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Scouts in the House

Posted by T. Resnikoff // September 24th 2013 // Issues and Trends, Social Justice, UUA // no comments

This report of a Unitarian Universalist Congregation acting upon the beliefs we share comes from our friends at UU World and provides the opportunity for reflection on our Fifth Principle. – Ed.


Florida Church Welcomes Boy Scouts Spurned by Baptists


Hugh Cochran (center) helped find a new home for local Boy Scouts at the UU Church of Fort Myers, where he is a member. Matt Peterson (left) and Dennis Wisniewski are scout leaders in the Florida city.

When three local units of the Boy Scouts of America in Fort Myers, Fla., needed to find a new home this summer, the door to the Unitarian Universalist Church of Fort Myers was open.

The three units, a Boy Scout troop, Cub Scout troop, and a Venturing crew, had been sponsored by a Baptist church. When the BSA’s National Council voted May 23 to remove the restriction denying membership to youth on the basis of sexual orientation, that church felt it could no longer maintain a relationship with the scout units. They parted ways.

What happened next was serendipity. One of the scout leaders, who had attended the UU church on a few occasions, made an inquiry. Church and scout leaders talked. A tour was arranged, followed by a unanimous affirming vote by the governing board and another by the scout leaders.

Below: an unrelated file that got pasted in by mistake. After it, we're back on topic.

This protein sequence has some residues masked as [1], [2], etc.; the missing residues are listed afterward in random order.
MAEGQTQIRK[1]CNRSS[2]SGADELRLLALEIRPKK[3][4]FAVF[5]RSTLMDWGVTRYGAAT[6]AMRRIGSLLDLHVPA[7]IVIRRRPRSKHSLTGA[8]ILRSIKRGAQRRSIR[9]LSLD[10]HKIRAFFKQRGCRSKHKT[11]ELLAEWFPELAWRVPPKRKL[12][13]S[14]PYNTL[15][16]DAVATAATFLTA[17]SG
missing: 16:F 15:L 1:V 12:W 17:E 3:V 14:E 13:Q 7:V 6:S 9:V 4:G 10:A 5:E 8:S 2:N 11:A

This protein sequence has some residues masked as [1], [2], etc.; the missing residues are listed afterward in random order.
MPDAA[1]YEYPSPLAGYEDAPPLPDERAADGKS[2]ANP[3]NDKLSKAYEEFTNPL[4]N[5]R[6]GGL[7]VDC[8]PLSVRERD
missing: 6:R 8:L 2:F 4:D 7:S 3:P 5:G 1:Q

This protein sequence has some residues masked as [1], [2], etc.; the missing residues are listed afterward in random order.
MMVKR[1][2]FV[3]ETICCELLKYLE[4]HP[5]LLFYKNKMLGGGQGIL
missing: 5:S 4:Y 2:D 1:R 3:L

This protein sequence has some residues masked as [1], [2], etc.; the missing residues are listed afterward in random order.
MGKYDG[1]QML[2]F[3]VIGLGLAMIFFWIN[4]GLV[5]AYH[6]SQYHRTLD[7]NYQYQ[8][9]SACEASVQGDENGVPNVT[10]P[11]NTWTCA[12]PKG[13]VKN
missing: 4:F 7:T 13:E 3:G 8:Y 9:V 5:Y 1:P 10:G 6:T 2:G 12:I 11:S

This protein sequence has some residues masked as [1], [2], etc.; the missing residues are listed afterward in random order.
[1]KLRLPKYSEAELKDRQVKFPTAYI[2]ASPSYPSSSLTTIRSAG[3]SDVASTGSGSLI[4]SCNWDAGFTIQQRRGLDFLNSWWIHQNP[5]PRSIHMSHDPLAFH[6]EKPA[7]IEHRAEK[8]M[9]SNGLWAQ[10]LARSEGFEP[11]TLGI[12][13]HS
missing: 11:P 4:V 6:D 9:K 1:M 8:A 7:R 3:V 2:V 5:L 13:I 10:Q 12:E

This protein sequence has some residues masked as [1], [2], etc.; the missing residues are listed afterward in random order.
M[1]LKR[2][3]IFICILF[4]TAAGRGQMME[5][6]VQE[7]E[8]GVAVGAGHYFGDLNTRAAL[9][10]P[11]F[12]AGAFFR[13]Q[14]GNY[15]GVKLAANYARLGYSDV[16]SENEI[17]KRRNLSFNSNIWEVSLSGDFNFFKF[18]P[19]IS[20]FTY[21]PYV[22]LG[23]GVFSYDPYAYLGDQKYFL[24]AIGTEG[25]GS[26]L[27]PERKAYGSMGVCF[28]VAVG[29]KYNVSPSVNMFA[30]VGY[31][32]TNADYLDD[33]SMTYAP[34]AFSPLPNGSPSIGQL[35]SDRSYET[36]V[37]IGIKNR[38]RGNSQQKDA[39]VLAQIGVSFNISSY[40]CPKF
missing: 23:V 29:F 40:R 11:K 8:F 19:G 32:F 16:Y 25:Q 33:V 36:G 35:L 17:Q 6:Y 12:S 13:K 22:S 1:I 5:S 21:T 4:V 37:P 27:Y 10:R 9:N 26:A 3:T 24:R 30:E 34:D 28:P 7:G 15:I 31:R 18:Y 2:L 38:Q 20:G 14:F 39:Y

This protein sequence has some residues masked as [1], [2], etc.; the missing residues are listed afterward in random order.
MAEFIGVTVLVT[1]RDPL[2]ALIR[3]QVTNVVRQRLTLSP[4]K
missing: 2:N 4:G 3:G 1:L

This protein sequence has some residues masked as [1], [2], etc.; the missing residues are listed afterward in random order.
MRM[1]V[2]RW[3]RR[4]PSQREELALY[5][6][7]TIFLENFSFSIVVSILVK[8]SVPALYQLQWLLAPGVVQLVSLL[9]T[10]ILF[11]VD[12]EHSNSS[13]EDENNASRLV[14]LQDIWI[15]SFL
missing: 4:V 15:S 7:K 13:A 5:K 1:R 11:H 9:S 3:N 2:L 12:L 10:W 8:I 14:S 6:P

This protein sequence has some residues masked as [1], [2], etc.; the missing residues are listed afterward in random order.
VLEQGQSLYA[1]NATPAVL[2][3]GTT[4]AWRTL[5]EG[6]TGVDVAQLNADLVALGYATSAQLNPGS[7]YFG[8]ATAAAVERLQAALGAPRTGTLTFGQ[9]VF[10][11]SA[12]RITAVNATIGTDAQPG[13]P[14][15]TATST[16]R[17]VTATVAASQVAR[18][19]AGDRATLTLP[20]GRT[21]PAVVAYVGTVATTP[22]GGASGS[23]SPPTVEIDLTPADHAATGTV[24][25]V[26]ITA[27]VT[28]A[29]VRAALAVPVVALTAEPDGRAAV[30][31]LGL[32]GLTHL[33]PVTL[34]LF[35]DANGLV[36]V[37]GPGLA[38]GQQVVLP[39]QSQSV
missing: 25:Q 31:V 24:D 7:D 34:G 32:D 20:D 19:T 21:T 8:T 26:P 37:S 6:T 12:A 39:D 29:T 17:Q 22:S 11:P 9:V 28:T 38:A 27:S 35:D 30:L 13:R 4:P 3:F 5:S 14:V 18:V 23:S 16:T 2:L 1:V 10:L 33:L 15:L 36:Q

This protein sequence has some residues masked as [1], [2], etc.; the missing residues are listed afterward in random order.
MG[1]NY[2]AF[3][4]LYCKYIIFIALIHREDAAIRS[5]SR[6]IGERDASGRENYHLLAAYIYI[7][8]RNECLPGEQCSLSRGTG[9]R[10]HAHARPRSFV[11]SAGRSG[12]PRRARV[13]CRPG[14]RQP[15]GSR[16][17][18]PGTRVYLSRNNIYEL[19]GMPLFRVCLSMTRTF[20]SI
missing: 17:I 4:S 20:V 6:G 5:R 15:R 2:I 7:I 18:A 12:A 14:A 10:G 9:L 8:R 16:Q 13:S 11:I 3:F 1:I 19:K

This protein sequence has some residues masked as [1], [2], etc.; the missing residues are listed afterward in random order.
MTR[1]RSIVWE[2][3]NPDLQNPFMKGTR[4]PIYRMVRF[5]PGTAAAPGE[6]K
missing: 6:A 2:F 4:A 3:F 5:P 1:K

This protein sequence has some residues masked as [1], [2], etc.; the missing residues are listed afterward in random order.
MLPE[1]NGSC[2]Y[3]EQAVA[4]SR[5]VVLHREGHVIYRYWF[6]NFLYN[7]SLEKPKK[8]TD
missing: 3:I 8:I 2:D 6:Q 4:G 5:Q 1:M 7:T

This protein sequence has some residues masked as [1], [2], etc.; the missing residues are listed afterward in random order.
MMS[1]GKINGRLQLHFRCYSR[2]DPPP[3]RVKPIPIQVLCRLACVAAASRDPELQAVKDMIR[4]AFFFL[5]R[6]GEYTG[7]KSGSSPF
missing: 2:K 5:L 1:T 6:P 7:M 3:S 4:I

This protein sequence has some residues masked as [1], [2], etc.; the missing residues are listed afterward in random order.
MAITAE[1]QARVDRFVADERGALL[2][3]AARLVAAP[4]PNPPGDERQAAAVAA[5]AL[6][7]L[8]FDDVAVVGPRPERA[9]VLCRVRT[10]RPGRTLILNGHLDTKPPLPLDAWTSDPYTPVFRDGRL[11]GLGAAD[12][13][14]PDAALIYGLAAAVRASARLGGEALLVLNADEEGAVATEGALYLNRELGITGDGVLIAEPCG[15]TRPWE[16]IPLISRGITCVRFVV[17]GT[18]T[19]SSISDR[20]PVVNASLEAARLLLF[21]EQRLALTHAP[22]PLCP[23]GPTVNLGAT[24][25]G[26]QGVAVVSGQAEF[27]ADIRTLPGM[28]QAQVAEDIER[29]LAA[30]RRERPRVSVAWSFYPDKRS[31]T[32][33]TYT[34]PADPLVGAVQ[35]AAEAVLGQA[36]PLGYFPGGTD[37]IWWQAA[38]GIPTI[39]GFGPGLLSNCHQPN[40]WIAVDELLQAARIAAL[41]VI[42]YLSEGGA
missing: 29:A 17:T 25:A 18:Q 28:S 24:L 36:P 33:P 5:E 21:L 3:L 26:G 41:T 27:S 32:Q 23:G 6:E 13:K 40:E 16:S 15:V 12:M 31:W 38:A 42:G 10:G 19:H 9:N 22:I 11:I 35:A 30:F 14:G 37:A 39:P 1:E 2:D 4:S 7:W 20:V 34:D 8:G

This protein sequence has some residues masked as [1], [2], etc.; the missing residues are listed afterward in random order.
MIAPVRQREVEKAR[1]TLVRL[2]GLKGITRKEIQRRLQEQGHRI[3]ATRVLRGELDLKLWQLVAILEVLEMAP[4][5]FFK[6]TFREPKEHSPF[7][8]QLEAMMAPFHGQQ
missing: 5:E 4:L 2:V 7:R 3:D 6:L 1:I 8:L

The units held their first meetings at the church in August. Scouts and their parents participated in the church’s annual ice cream social. The scouts also had their fall recruiting meeting at the church.

A number of years ago many UU congregations sponsored scout units. Then in the mid-1990s, the BSA took a hard line against LGBT scouts and leaders, in addition to requiring that scouts profess a belief in a supreme being. Most UU congregations severed their ties with scout units.

The Rev. Allison Farnum, UUCFM minister, said she is excited about the opportunity to engage with scouting. At the same time she notes that a relationship with the BSA can bring challenges, because the BSA still prohibits gay adult leaders and requires a belief in a supreme being.

“Hosting these troops is a pretty good move for us,” Farnum said, “but we’re also holding the tension around excluding gay adults. This is going to be a great learning opportunity for the congregation. We are, of course, hoping for the day when gay leaders are welcome as well. So we’re acknowledging the pain that some feel, while at the same time we’re hoping this opportunity will enliven the mission of this church. People are excited about this. We decided this is something we should support.”


Read the full story and related content on UU World.

About the Author

Ted Resnikoff is the Digital Communications Editor at the Unitarian Universalist Association.
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